Your next step is to drain away everything except for the butt. You should end up with this:
Grab your forks, and get to pulling! As you can see, you may need a delicious Bud Light to help you do this.
After about two minutes (or probably less), your final product should look like this:
Now we can do whatever we want! I am of simple taste, and I wholeheartedly value the classic tradition of BBQ, which entails just a simple white bun to hold this glorious meat. If you have been to any serious BBQ joint, you know that white bread, without any shenanigans, is the preferred way to serve BBQ. Why? Because the meat is the star of the show. I don't need some garlic-brushed, buttered, and toasted piece of bread to hold my pork. (Also, BBQ originated as a low maintenance, low cost way to cook food. Eventually, BBQ became mainstream, and a lot of people in the south began to sell it. The need for a starch became obvious, and breads like Wonder Bread and Merita Bread were the simple choice).
What to do, what to do? For some, this will be enough. However, most people I know would like to add a little sauce to the mix. Tonight, I took the lazy man route, and grabbed a bottle of BBQ sauce from Publix (see below).
Now, what follows is a sticking point- one of which has caused many battles throughout the ages. Keeping it simple, there are four main BBQ regions of the US: Kansas City, Texas, Memphis, and the Carolinas. Aside from the different cooking methods that originate from these areas (and the main cuts of meat eaten), the key differences lie in the types of sauces used. For my butt dish, I chose an off-the-shelf, Carolina-style sauce:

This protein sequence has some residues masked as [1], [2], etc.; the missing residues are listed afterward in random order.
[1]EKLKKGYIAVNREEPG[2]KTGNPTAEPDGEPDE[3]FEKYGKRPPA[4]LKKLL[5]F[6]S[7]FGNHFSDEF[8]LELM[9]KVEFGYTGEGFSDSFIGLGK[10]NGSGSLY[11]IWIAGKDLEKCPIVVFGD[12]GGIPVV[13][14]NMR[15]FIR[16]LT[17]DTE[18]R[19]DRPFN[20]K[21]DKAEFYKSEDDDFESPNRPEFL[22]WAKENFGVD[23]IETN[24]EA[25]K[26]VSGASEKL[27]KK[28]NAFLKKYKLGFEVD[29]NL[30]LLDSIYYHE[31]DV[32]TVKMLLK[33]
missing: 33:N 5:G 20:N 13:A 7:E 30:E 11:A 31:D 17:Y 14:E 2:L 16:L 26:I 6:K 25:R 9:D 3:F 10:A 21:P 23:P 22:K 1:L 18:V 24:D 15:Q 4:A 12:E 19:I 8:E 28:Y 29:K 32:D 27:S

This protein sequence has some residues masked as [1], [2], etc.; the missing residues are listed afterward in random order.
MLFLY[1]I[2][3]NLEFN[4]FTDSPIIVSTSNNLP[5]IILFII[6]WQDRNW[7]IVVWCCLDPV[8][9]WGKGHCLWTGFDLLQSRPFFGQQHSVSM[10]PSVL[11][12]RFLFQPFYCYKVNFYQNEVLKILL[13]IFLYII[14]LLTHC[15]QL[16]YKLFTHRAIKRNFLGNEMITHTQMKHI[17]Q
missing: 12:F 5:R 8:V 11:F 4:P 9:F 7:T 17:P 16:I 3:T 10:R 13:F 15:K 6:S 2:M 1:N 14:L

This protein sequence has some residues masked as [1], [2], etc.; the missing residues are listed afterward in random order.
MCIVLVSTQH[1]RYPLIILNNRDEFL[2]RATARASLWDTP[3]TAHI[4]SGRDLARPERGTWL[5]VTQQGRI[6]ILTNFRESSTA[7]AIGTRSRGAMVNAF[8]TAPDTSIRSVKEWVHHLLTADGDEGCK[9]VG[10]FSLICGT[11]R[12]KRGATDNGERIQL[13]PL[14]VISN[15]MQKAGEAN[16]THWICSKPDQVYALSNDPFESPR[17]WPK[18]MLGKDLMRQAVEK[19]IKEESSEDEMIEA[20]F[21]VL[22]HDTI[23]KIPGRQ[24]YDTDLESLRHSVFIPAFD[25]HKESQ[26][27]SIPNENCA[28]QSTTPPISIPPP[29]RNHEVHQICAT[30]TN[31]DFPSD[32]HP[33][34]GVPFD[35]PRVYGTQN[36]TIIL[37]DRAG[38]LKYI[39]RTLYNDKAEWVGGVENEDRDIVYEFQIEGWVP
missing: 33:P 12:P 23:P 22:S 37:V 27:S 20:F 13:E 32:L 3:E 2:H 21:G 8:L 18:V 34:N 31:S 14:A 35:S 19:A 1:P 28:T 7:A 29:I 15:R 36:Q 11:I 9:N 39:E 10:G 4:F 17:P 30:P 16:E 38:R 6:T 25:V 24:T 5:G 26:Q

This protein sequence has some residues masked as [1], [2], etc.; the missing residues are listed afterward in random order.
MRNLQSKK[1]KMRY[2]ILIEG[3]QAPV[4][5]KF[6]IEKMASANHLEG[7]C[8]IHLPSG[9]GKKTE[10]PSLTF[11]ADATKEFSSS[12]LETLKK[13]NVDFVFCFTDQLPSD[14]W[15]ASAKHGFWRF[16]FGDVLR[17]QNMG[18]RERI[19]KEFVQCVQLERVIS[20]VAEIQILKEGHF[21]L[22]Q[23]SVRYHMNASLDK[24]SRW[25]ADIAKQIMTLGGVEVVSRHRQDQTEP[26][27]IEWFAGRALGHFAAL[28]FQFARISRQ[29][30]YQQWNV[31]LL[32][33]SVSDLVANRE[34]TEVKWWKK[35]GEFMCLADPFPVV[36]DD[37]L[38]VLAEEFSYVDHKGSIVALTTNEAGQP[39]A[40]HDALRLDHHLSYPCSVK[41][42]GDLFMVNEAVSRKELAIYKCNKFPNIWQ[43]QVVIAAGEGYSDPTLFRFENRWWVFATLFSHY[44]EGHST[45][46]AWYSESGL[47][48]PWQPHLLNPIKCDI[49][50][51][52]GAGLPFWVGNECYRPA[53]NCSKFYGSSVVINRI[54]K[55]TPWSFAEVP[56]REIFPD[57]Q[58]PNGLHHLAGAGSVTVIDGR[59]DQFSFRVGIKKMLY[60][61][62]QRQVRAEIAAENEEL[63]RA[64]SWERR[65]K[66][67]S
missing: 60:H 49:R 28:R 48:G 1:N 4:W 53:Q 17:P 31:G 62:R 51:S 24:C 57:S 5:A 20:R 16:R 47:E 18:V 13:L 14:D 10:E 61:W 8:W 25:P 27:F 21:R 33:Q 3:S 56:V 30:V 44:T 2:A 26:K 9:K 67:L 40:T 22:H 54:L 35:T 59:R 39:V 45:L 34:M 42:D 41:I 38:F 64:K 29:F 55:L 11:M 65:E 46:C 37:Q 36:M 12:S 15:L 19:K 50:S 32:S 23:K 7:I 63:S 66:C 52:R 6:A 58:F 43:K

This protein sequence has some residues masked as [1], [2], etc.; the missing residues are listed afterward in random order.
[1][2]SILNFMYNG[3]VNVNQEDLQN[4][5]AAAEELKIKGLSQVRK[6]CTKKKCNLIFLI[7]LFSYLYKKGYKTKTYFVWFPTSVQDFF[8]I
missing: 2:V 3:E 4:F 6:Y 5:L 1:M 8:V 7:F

Why is it a Carolina-style sauce? Typically, the sauces are vinegar-based (my personal favorite), and have more of a tangy taste.
When choosing store-bought BBQ sauces, here are a few tips which I religiously follow: I NEVER buy any sauces (including ketchup) which contain high fructose corn syrup. Without getting into science, this stuff is pure chemical sugar, and is terrible for you. Look closely at most shelf BBQ sauces, and you'll see that most list this in their ingredient list first, which means that product contains mostly HFCS (FYI, ingredient lists are listed from most-used to least). Also, I usually turn the BBQ sauce bottles upside-down to see how they run. If they are loose, and run like water, they are probably vinegar based. If they hardly move, they are probably ketchup and molasses based (like KC Masterpiece). Also, although it's hard to see, this sauce is made by the Kraft family.
Here's my finished product:
And, what do do with the rest?
So, there you have it. A very simple recipe for starters. FYI, after eating, I realized I should have added more salt, and maybe some more brown sugar. It was very tasty though.
Cooking is different for everyone, and I hope that this dumb recipe sparked, however small, the drive to start your own brand of cooking. Unless you're baking, there are basically no mistakes that can't be fixed when cooking, and that's what makes it so fun.
Here's what to expect in future posts:
BBQ regions and what differentiates them.
BBQ sauces - make your own
BBQ rubs - make your own
Cuts of cow (how they're different), and how to cook them
Cuts of pork (see above)
Chicken - fowl temptress (pun)
Breakfast - It's what's for breakfast
Cook em' Danno.